Travel to Roma

Last November, Duane and I spread our wings across the city of Roma! A stupendous trip. We absorbed all things Roman — from ancient city ruins to current yummy cuisine…steeped in history with a vibrancy that only Rome can do.

Let’s go back! Or have a short trip of your own in this video we put together. Photos and videos are all ours — even the soundtrack music. Duane (Spencer) wrote every track…there are times you’ll think it’s music from ancient times, and then total Mediterranean jet-set vibes.

Duane Spencer at Audiosparx


Let me know what you think — as you sink into Roma.

Secret Charming Fountain: Amalfi


Secret Charming Fountain in Amalfi

Did you say it’s time to go to the Amalfi Coast? Hang on, let me get my hat!


Amalfi Coast


There is NOTHING like the Amalfi Coast. Beautiful towns balancing on dramatic cliffs, food from the sea, abundance of lemons, bougainvillea spilling everywhere, and the welcoming, warm citizens of Campania. NOTHING like it.

The jewel, and title town of the Coast, is Amalfi.

Amalfi street




It’s a small town, lusciously sprawling down a long, lovely main street, which leads from the beach, past the cathedral, to the teetering white-washed inviting architecture. Every step of the way you find beauty, culture, restaurants, coffee bars, and shops.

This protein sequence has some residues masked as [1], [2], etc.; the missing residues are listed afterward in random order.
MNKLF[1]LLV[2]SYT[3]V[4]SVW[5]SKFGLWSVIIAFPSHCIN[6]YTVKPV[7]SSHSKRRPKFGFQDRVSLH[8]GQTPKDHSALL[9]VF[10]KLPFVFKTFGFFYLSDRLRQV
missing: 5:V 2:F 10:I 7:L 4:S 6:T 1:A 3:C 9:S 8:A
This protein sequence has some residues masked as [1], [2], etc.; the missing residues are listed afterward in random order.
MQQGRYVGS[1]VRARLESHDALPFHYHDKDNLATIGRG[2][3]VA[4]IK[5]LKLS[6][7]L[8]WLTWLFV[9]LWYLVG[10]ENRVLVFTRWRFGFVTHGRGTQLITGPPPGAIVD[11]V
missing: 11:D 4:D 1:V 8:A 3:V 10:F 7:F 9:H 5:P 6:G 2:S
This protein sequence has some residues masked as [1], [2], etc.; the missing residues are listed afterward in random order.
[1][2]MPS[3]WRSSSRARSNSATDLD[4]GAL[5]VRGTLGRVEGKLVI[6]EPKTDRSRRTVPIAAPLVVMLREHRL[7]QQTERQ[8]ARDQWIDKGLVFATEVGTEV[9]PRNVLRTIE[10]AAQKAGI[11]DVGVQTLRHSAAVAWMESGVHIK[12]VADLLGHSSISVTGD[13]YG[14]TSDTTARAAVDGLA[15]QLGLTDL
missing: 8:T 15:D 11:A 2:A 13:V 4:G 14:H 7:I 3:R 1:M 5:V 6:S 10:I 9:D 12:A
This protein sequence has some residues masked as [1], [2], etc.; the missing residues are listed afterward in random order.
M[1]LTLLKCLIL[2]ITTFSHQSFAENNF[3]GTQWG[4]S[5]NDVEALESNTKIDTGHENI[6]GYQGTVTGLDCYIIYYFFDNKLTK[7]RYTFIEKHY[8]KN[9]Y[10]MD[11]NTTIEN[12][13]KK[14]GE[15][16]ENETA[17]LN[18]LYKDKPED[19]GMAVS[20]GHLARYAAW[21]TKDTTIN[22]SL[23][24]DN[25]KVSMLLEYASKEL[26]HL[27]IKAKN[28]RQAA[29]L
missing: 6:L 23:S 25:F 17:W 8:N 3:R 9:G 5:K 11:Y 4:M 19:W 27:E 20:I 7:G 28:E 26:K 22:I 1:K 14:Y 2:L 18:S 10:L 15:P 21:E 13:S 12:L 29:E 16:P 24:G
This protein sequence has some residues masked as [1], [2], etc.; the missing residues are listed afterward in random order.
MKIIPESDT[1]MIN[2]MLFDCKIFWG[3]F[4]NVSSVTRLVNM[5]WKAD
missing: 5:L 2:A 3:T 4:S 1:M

view from Amalfi Cathedral


Keep walking deep into the town, toward the end of the main street — till you think: “well, I guess that was the last shop” — that’s when you’ll find the secret charming fountain. It’s originally meant to represent a nativity scene, but over the years, there seems to have been many added figures. Hills & cliffs, with tableaux of shepherds, and sweethearts, craftspeople, working people, and beautiful maidens.

It’s also a drinking fountain open to the public for free refreshment. Take a sip. Hang out and make friends with all the little people (and sheep), read the stories they tell & take home an extraordinary experience.

And then (why not?) stop into a cafe for some prosciutto & melon. (Soooo good!)

1 prosciutto and melon Amalfi 2

prosciutto & melon in Amalfi

Can I go back to Italy now?


our country hotel in Assisi

I just got back from Italy and I want to go back right now.


Piazza Navona, Roma

Happens every time. It is never enough. Perhaps even living there is never enough (it wasn’t when I DID live there!).

What is it about that country? Okay, I’m second generation Italian-American. So there’s that this-feels-like-home phenomenon. But STILL. The small groups that I lead there are Americans from different descents, and they, TOO, want to stay for extended periods of time.


my group with the proprietors of our Assisi hotel

Italy is the charming country. It’s the beauty. The food…

ravioli w crispy pancetta

Siena lunch: ravioli w crispy pancetta

…the People…


Every Italian is thrilled with fresh porcini season…here at Mastro Donato In Testaccio, Roma

…the differences between regions. Differences between cities, towns. The food…


pizza at Mercato Centrale in Firenze

…Striking mountains. Lush hills…